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Paraphrased from The Ruins of the Reich, by Douglas Botting, Crown Publishers, Inc., pp. 71-72.
An anonymous young German woman was being raped but eventually found a Red Army major who protected her from his men. She expected no protection from Germany's men. The majority of them were cringing, afraid to show themselves in the streets, knowing that if they tried to prevent Russian soldiers from raping their wives and daughters they would be shot. Instead, they hid themselves and did nothing. It was the women of Berlin who were the heroes. They braved the artillery fire to forage for food and water in the streets. It was they who fed the family, cleaned what mess they could, looked after the sick, hid their young girls and took the brunt of Russian brutality. Some women in Berlin were now looking down on their men as the weaker sex and felt disappointed in them and even sorry for them, and the anonymous diarist was among them. She wrote that "The man-dominated Nazi world glorifying the strong man is tottering and with it the myth of 'man.' ...In former times and wars men could boast that the privilege of killing and being killed for the Fatherland was theirs. Today we women have a share in it." This, she wrote, "changes us" and "makes us rebellious."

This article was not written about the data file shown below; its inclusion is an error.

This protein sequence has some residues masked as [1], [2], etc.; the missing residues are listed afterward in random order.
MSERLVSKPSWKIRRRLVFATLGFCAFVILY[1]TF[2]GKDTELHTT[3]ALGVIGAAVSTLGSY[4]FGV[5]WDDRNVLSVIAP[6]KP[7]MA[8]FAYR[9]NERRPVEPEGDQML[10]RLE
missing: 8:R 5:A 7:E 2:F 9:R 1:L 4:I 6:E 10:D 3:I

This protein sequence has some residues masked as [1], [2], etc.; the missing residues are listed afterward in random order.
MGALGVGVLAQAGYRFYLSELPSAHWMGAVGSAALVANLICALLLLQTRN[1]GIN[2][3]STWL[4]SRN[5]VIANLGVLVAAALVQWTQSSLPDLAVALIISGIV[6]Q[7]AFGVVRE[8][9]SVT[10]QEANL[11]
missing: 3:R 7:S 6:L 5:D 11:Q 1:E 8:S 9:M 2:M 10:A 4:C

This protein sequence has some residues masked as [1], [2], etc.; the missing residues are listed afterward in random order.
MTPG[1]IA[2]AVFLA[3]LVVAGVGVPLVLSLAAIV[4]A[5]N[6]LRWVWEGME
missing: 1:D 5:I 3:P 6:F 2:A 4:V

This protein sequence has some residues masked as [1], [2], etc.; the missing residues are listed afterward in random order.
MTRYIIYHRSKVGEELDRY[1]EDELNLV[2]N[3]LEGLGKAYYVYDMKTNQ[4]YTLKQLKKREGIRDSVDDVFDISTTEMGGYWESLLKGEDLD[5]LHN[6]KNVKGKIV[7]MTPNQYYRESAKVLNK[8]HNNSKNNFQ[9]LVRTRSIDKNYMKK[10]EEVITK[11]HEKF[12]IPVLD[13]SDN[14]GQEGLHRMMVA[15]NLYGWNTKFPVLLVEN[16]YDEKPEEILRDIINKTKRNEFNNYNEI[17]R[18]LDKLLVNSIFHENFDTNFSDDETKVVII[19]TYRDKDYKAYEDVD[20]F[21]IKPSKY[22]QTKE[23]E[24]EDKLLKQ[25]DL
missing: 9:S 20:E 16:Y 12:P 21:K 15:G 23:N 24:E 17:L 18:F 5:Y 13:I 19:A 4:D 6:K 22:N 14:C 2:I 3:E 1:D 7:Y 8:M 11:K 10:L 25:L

June 23, 2011
The above paragraph was written in the year 2000. In his book published in 2011, Berlin 1961, Frederick Kempe devotes pages 14 to 18 to the woman and identifies her as Marta Hillers. Kempe writes that "between 90,000 and 130,000 Berlin women had been raped during the last days of the war and the first days of Soviet occupation" – females "between the ages of twelve and eighty-eight." He adds that "some 40 percent of the women were raped on multiple occasions." Twenty percent of the rape victims became pregnant and half of them had abortions, "often without anesthesia."
Hillers wrote a book titled A Woman in Berlin (Eine Frau in Berlin). She died in June 2001 at the age of ninety.
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